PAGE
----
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WB cuts growth forecast for developing countries

October 09, 2012

SINGAPORE, Oct 8: The World Bank on Monday slashed its 2012 growth forecast for developing countries in East Asia and the Pacific to 7.2 per cent, dragged down by China’s worst economic performance in 13 years.

It said China’s economy would grow just 7.7 per cent this year, down from 9.3 per cent in 2011 and its slowest rate since 1999, but added that stimulus measures would help push it back above the crucial 8.0 per cent mark in 2013. The 2012 gross domestic product (GDP) projections in a report called the East Asia and Pacific Data Monitor were down from a May forecast of 7.6 per cent growth in the region and 8.2 per cent in China.

The report comes as the Washington-based World Bank and IMF prepare to hold their annual meetings at the end of the week. The Group of Seven advanced economies will also meet to discuss the global outlook.

Despite the downgraded numbers, Bert Hofman, the World Bank chief economist for East Asia and the Pacific, said: “Our main forecast is still that China will have a soft landing.” He also told journalists in Singapore that while there is a risk of a major slowdown, “we think it’s small, not least because of the policy space that the authorities still have and the likelihood that they will indeed use it.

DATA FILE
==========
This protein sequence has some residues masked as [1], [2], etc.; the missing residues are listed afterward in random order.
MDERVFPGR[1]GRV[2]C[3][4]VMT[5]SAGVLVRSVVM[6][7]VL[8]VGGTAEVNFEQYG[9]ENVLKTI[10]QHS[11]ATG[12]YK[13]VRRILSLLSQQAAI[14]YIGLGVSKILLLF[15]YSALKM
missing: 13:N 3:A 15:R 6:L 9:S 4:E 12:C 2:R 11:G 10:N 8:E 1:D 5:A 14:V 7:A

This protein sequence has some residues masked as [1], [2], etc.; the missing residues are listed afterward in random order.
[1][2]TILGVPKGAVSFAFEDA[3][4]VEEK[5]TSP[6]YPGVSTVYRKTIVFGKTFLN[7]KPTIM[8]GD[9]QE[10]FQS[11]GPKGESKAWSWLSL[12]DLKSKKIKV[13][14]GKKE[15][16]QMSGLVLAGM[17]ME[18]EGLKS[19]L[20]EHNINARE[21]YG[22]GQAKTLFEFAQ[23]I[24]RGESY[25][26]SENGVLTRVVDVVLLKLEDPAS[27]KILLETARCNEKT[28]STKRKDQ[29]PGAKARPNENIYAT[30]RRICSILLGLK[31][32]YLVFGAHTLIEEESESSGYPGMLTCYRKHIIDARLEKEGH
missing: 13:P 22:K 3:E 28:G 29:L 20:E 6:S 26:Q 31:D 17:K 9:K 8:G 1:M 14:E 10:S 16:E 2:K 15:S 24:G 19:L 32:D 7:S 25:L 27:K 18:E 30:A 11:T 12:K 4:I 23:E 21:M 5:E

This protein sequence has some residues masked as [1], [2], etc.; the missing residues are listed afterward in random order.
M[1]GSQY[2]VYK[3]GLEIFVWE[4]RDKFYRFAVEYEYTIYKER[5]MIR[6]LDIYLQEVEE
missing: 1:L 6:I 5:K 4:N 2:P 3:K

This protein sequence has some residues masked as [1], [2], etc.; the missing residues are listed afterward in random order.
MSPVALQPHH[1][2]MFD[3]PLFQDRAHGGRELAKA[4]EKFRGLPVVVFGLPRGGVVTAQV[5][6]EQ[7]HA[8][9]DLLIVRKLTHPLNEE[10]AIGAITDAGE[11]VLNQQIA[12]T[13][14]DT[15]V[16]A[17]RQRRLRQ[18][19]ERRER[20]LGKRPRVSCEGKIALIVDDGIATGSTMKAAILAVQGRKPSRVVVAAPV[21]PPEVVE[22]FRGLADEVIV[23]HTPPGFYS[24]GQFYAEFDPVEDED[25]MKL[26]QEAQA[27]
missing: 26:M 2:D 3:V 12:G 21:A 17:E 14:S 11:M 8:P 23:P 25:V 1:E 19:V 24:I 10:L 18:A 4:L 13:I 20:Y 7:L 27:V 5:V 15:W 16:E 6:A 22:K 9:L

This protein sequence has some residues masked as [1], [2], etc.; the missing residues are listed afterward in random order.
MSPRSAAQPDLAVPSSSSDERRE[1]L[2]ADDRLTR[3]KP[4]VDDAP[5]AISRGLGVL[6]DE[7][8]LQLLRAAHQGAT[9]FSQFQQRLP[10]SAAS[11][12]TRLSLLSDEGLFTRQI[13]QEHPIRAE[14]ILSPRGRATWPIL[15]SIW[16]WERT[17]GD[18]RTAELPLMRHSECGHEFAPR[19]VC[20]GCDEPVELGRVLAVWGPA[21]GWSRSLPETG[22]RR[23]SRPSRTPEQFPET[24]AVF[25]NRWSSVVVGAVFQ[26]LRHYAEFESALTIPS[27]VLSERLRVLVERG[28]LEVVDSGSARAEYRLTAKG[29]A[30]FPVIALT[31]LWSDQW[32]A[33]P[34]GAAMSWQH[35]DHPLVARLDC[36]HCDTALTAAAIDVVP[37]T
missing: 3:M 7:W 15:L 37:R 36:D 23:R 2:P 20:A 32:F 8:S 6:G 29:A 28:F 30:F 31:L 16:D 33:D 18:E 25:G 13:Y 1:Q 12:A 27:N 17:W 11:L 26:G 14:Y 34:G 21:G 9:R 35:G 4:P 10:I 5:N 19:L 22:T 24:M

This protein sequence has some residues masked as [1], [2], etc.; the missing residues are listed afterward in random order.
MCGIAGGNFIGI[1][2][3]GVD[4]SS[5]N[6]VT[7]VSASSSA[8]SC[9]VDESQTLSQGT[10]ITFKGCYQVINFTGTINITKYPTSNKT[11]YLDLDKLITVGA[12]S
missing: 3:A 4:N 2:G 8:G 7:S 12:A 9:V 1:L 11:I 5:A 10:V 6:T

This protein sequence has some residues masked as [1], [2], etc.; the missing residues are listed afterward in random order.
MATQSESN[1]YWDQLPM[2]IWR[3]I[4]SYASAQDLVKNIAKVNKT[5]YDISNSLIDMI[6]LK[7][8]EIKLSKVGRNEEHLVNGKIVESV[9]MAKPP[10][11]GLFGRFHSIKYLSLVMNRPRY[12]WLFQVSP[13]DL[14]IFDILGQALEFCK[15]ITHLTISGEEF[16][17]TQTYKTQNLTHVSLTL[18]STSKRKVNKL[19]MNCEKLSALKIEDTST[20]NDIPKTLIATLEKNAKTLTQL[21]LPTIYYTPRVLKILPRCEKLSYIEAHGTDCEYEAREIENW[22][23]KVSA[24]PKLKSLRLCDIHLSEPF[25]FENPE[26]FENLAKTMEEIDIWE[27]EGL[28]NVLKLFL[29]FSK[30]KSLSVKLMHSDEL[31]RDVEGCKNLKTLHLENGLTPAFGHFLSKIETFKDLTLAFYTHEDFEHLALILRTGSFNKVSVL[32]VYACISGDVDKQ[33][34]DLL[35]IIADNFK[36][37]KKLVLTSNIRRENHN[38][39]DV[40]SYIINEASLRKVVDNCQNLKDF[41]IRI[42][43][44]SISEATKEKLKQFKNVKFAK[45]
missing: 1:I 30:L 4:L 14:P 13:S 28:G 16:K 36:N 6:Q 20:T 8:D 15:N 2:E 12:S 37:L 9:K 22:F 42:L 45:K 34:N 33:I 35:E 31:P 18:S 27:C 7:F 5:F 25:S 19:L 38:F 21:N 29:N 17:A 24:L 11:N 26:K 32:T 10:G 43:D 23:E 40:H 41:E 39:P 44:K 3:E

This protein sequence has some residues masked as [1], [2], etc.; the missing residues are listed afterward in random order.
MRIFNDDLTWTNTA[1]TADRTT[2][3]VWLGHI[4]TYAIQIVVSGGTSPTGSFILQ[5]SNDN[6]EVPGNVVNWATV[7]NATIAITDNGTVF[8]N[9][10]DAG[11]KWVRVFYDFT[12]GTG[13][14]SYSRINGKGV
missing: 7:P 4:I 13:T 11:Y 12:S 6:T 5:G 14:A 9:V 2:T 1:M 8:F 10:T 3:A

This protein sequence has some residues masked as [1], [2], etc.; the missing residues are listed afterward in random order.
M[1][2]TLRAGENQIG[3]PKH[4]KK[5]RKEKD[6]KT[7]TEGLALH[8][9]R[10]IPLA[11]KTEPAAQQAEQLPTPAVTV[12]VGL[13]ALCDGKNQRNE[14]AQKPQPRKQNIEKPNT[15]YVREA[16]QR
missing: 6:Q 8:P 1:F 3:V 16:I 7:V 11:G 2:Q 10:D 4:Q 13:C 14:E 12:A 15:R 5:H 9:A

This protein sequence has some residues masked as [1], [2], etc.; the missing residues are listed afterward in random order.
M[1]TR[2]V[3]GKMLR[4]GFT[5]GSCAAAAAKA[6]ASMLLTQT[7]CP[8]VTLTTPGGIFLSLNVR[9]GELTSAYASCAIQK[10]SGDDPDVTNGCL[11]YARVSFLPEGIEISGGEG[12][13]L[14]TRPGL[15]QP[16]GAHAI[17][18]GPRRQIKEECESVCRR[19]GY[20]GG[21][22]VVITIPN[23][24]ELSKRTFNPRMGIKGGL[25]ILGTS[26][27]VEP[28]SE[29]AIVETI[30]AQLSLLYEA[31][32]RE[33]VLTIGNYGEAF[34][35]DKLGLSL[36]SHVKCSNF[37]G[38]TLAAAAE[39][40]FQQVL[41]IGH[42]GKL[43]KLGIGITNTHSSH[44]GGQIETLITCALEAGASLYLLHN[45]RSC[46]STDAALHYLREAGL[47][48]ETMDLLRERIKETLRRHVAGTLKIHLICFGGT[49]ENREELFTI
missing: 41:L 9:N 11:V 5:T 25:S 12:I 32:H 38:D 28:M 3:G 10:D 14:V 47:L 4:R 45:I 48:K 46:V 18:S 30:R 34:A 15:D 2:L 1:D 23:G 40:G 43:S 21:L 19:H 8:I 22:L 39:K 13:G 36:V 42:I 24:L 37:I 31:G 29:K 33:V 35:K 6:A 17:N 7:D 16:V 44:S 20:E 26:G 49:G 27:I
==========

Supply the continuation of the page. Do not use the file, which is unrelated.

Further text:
“They have enough fiscal space, they still have some monetary space so they could revamp the economy... if and when needed.” Hofman noted that China was being hit by a “double whammy” of an export slowdown and softer domestic demand.

In East Asia and the Pacific, regional growth will be the slowest since 2001, even worse than at the peak of the global financial crisis in 2009, Hofman said.

The bank, however, said this should rebound to 7.6 per cent in 2013, driven by domestic demand. But it warned that a worsening of the eurozone debt crisis, problems in the US and a further slowdown in China are major risks. Hofman said East Asia and the Pacific’s growth rates are “still the envy of many in the developed world” and its share of the world economy has tripled in two decades to nearly 18 per cent of global output.

The region covered by the new forecast comprises China, Indonesia, Malaysia, the Philippines, Thailand, Vietnam, Cambodia, Fiji, Laos, Mongolia, Myanmar, Papua New Guinea, the Solomon Islands and East Timor.

After China, the fastest-growing major economies in the region this year are Indonesia at 6.1 per cent, the Philippines at 5.0 per cent, Malaysia at 4.8 per cent and Thailand at 4.5pc.—AFP